About Me

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Tree Riesener’s full-length ekphrastic poetry collection, EK, is forthcoming from Cervena Barva Press.  She is the author of three chapbooks: Liminalog (ghazals and sijo), Angel Poison and Inscapes (poems of interior landscape).  Her work often appears in literary magazines, including Wigleaf, Flashquake, Anemone Sideccar, Recursive Angel, Blood Lotus,The Evergreen Review, Ginosko, the Schuylkill Valley Journal, Loch Raven Review, Pindeldyboz, Identity Theory, The Belletrist Review, and The Source   She has won the William Van Wert Fiction Award, the Semi-Finals of the Pablo Neruda Competition, the Writing Aloud Series of InterAct Theatre,  a Hawthornden Fellowship, the Best of Wigleaf 2009 and  three first prizes for the Short-Short Story and the Literary Short Story at the Philadelphia Writers Conference.  She has been a finalist for Black Lawrence Press's Hudson Prize, a finalist in PANK magazine's Fiction Chapbook Contest, and nominated for the Pushcart Prize and a Best of the Web.

Wednesday, April 20, 2011

Link To One Of My Prose Pieces About Ghazals

The basic unit of writing in a ghazal is a couplet called a sher.  Here's a link to an essay I wrote on that subject for The Ghazal Page (subsequently re-published in Boxcar Poetry Review):  Satisfying The Ghazal Mind

Let's Ghazal! Ghazal Workshops With Tree Riesener

I'm available to lead workshops.  Each workshop includes a brief history of the ghazal and examples of different types of ghazals, including contemporary examples.  Each student begins by writing a ghazal in the traditional Persian form, with quaffiyah and radif and then may try a variation.  We will  finish each three-hour workshop by sharing what we have produced in our time together.  The cost of a three-hour workshop for ten students is $150.00 plus travel expenses.  If you have fewer than ten students, I'll work with you on the price. You will be pleasantly surprised by what fun it is to write these vigorous, loving, and altogether enchanting forms.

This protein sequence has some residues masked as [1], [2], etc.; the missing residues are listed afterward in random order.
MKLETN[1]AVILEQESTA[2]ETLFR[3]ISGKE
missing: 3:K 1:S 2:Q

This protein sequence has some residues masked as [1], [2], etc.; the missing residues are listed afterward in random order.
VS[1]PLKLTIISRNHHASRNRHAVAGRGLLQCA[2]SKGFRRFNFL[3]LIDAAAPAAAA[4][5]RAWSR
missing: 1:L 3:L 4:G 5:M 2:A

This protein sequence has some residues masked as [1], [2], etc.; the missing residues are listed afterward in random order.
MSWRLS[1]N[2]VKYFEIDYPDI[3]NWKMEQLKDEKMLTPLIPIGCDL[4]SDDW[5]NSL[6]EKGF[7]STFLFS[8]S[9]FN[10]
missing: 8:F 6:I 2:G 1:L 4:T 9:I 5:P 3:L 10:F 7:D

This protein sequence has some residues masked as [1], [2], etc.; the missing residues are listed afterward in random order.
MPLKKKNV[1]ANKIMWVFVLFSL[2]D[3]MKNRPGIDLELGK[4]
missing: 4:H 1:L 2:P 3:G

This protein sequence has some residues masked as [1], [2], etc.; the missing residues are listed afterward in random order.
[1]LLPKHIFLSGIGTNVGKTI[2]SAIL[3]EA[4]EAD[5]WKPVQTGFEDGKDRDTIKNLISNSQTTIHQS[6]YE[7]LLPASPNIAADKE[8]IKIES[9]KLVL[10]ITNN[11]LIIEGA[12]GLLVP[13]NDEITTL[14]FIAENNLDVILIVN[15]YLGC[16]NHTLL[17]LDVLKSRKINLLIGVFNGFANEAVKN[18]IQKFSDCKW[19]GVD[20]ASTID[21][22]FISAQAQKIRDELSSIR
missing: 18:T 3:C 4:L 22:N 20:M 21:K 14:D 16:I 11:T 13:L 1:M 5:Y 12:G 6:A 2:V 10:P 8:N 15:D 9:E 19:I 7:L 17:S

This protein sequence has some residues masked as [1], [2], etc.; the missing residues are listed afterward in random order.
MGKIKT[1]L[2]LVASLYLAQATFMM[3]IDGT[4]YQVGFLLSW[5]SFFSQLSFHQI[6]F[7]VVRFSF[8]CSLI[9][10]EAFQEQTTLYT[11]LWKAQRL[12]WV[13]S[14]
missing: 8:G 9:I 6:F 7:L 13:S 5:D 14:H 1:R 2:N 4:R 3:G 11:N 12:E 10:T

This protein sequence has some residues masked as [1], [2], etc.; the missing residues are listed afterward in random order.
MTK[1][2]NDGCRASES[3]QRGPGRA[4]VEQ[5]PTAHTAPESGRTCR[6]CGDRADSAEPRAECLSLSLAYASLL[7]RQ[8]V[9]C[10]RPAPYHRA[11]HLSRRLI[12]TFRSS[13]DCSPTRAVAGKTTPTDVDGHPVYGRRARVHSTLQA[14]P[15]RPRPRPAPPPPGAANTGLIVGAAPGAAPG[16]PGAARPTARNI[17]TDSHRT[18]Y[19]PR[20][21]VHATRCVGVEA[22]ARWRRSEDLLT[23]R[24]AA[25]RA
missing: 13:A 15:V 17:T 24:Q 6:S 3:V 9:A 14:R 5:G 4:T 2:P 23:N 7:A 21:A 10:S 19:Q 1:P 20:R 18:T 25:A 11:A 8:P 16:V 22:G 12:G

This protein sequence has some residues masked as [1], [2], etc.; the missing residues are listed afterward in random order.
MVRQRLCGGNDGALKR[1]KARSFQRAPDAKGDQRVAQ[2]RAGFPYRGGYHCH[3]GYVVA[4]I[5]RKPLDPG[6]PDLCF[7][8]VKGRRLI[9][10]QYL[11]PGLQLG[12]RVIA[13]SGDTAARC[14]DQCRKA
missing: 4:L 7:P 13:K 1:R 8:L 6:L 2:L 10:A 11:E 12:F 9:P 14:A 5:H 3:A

Wonderful Site About Ghazals

Once you start reading ghazals, you will probably reach a point where you would like to know more about the form.  This site, The Ghazal Page, run by Gino Peregrini, has wonderful examples of ghazals and many prose entries about the form (including one of mine). Gino posts different forms of ghazals, always with great explanatory notes.  Be sure to read Gino's Ghazal Blog.

The Format of a Ghazal

Ghazals are traditionally written in shers, or couplets.  I sometimes vary how I place the lines on a page.  My ghazals typically have very long lines, so in Liminalog, I have broken each line so that the poems are written in quatrains.  This example, "The Cup," from the book, has fit itself into the space available here on Blogger, coming out almost as blocks of prose.  Keep in mind that ghazals were originally set to music and form becomes a very manipulable decision.